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Treatment of Child and Adolescent Problems
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Treatment of Childhood Infections
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Growth And Development Including General Paediatri
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My daughter was 2 years 7 months old. She having a constipation problem and also scissoring the leg. She was pre mature baby I got lot of doctors advice and give medicine but not cure. Please advice me.
Dear Sir, My 21 month old child suffering from cough, cold and fever since 4 days. Before 25 days he was suffered from cough. The child specialist told that your son is infected from grand TV after x-ray and blood test report. He gave medicine for 10 days and call after 10 days. After 10 days he gave medicine again for 30 days. And now he is suffering from cough ,cold and fever and child specialist is out of country. Now another doctor treating my son and he hold all previous medicine. Please advice me that medicine of grand TV on hold is good or not for my son's health. Medicine detail are given below.
My child's Height is 4.6. I don't think it is okay. She cannot pick up a container from top the self. Please suggest. Please tell what her height should be at the age of 9? Please answer.
Hi Doctor, My sister daughter weight after 5 days gone down from 3.250 kg to 2 kg. She born on 23 April. Doctor says, dehydration in her body and sodium level going very high due to this bleeding on her brain and blood clots in her brain. Now she is feeding from spoon, open eyes and doctors are giving her blood thinner injection. I want to know some questions which are in mind mind. 1) Will blood clots which are in 35% of brain, are increase or cure in with growth. 2) Could she like be normal child? 3)She will live or going for death? 4)Brain blood clots harm her heart, liver or another body organ? We all family members in very big shock.
I have a two months baby boy. Today it is observed that he has only one testicle. Please explain what should I do? Is there any problem with one testicle Pls advice in details.
Hello sir I have child of 8 month old (7.5 kg) she don't eat properly. She want smthing new evry day please can you suggest me food chart for my baby?
My child is suffering from fever. On the first day, he is having 102 Fahrenheit and now i. E. After three days - 101 Fahrenheit. He is 15 years old. His eyes are red. When he eats spicy food, he is having motions too. Would you consult me tablets.
My son is just 3yrs old from 1month I saw that whenever he discharge toilets his penis blow like balloon I very scared please tell me what's should l do.
Iron deficiency is a common condition in children. It occurs when there is a scarcity of iron in the child's system due to malnutrition. Iron is an extremely important mineral that is required for growth and development in young ones. It is used in transporting oxygen through the bloodstream and is essential for the functioning of the muscles. If the child's diet lacks iron then the condition might worsen and turn into anemia.
Children need different levels of iron intake at different ages for proper development of all mental and physical faculties. As the child gets older and reaches the age of puberty, the requirement of iron and other minerals also increases. Deficiencies can lead to various nutritional disorders that may cause severe complications.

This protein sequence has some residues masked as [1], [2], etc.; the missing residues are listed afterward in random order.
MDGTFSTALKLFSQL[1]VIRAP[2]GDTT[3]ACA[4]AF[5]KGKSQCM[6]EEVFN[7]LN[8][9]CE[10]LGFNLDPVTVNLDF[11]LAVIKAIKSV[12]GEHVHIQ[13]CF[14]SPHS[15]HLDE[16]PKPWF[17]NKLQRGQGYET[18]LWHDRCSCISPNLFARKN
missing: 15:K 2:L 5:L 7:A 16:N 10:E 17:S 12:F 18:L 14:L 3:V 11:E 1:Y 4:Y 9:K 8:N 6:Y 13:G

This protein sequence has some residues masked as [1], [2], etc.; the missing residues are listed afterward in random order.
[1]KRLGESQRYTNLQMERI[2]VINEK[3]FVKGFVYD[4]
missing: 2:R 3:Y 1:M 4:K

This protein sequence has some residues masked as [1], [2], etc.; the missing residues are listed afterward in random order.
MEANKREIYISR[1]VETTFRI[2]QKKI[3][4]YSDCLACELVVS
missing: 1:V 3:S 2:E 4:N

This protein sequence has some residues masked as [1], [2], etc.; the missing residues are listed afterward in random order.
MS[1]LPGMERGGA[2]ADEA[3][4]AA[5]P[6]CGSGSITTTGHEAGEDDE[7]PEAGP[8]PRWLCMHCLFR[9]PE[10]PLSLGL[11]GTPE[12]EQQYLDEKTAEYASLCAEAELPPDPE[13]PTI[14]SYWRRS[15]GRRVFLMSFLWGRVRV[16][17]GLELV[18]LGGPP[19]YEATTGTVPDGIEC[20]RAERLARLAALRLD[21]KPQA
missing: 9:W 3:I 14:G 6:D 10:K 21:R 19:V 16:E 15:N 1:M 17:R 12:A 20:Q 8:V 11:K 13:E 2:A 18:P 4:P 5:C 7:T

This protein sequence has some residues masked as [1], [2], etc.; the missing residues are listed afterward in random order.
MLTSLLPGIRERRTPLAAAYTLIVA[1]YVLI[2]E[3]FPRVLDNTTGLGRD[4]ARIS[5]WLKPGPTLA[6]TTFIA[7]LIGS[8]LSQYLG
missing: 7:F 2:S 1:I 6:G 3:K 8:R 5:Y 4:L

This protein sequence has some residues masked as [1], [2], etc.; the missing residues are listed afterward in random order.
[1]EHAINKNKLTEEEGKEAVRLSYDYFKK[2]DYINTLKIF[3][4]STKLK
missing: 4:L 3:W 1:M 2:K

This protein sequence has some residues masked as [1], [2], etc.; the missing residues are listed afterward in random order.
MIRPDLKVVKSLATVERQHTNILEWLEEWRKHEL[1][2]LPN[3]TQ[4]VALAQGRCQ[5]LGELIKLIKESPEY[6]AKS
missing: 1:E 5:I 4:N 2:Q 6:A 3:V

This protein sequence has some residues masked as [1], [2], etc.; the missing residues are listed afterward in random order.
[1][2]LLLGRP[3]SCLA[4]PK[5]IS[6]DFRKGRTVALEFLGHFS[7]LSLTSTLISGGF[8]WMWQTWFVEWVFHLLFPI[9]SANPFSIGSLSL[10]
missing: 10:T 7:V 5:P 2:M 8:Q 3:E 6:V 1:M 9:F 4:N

The primary cause of iron deficiency in children is an improper diet which leads to a lack of nourishment. There are a number of other causes of the problem, some of which are as follows:
- Low birth weight
- Excessive intake of cow's milk at less than 2 years of age
- Feeding exclusively on breastmilk beyond 6 months of age
- Lead poisoning
- Pure vegetarian diet with insufficient sources of iron such as green vegetables
- Gastrointestinal disease or infection
- Improper diet of the mother during pregnancy
- Chronic diarrhea
- Infestation of parasites in the digestive system.
If the problem arises due to dietary deficiency, it can be easily solved by making simple modifications to the child's diet plan. If the condition stems from other factors or diseases, the child must be taken to a doctor immediately for a medical diagnosis and remedial treatment. If you wish to discuss about any specific problem, you can consult a Pediatrician.
My younger son completed 2. 5 years and still not able to speak. Kindly advice for further action. Some times he not listing the our sound also.
My four month old uses me as a pacifier to sleep. Please help me how can I stop his habit. He is only on breast feeding. I have not given him pacifier.
My son is 11 years old & i'm suffering from heavy mental retardation. He is also suffering from epilepsy problem for which he is taking 5 types of anti epilepsy tablets. Bu not fully controlled. Regularly when he started to sleep, he gets fits attack then another two the fits in an our then fits stops. Is there any drug or diet therapy for him?
Raising a child with dyslexia can stir up a lot of emotions. You may look ahead and wonder if this learning issue will affect your child's future. But dyslexia is not a prediction of failure. Dyslexia is quite common, and many successful individuals have dyslexia.
Research has proven that there are different ways of teaching that can help people with dyslexia succeed. There's a lot you can do as a parent too.
What are the symptoms of dyslexia?
Because dyslexia affects some people more severely than others, your child's symptoms may look different from those in another child. Some kids with dyslexia have trouble with reading and spelling. Others may struggle to write or to tell left from right.
Dyslexia can also make it difficult for people to express themselves clearly. It can be hard for them to structure their thoughts during conversation. They may have trouble finding the right words to say.
Others struggle to understand what they're hearing. This is especially true when someone uses nonliteral language such as jokes and sarcasm.
The signs you see may also look different at various ages. Some of the warning signs for dyslexia, such as a speech delay, appear before a child reaches kindergarten. More often, though, dyslexia is identified in grade school. As schoolwork gets more demanding, trouble processing language becomes more apparent.
Here are some signs to look out for:
- Warning Signs in Preschool or Kindergarten
- Has trouble recognizing the letters of the alphabet
- Struggles to match letters to sounds, such as not knowing what sounds b or h make
- Has difficulty blending sounds into words, such as connecting C-H-A-T to the word chat